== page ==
With a barrage of blizzard after blizzard this winter, the snowfall in 2015 has been excessive to say the least, and I’ve heard more than one person say “I can’t remember a winter like this!” This winter has indeed been a bit crazy, perhaps. But unprecedented? Not exactly. We’ve all heard of or remember the Blizzard of 1978, but have you heard of the Great Blizzard of 1888? It came out of nowhere and crippled the entire northeastern seaboard. No one saw it coming… except for one man out here in our neck of the woods. One Berkshires resident did in fact predict it, and folklorist Joe Durwin shared the legend of the “Prophet of Beartown Mountain” with me for an upcoming segment for Connecting Point.
The “Great White Hurricane” as it was called hit the northeast on March 12th, 1888 and crippled public transit, stranded travelers, and brought industry and commerce to a screeching halt. From Massachusetts to New Jersey, everything came to a standstill, covered in piles and piles of heavy white snow.
And in a time long before Doppler radar, satellite imagery, computers or any of the advanced technology that meteorologists take for granted today, a simple man from Richmond, Massachusetts – Levi Bebee – using a self-devised system of observing the atmosphere, foretold of the coming storm. Those who heeded his warnings (and there were some) were prepared. Those who didn’t… well, they had a lot of digging out to do! His prediction granted him a small amount of fame, and farmers used his methods for years to help determine when to plant and harvest their crops. He even wrote articles on the weather for National Geographic!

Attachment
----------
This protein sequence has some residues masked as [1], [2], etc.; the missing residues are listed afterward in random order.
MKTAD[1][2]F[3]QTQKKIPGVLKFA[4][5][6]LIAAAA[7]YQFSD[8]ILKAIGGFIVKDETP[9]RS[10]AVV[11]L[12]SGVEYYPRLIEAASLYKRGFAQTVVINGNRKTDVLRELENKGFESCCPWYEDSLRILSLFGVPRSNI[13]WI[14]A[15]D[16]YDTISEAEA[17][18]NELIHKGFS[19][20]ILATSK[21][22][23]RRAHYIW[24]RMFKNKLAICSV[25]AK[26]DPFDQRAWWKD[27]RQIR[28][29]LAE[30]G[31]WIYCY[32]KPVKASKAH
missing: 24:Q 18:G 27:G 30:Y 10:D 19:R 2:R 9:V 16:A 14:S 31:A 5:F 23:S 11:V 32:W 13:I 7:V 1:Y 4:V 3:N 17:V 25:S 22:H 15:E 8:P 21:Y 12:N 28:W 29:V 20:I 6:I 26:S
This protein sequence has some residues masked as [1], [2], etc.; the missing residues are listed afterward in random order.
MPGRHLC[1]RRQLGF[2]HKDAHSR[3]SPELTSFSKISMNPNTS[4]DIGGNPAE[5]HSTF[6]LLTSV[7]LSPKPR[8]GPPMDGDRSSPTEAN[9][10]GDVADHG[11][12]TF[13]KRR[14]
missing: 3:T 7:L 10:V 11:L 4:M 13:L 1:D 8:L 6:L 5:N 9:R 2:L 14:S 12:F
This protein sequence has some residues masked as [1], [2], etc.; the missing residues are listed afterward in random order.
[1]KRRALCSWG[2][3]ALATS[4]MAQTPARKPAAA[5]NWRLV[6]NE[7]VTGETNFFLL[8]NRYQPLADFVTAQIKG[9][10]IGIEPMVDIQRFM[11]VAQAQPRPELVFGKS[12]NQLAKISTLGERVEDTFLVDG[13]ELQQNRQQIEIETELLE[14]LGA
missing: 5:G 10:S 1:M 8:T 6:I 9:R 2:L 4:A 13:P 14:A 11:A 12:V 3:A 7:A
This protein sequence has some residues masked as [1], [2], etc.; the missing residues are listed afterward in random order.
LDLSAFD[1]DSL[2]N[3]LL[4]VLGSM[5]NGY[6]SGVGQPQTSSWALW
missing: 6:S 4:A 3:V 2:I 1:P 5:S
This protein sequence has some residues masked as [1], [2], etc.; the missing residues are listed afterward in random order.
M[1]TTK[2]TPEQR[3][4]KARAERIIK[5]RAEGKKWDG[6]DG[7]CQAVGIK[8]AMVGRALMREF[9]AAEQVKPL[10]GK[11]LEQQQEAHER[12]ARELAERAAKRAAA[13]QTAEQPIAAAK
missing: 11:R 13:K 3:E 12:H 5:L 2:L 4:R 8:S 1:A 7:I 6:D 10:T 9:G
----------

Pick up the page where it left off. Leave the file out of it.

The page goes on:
Levi Bebee was one of countless extraordinary individuals from our region, a legend from the past whose story still resonates today – especially when you’re waist-deep in snow, shovel in hand!
I think you’ll find Joe Durwin’s tale of the “Weather Prophet of Beartown Mountain” an interesting and entertaining one. At the very least, it should be a reminder as you look out your window upon a sea of white as far as the eye can see, that when it comes to New England weather, we’ve been here before.Comments(0)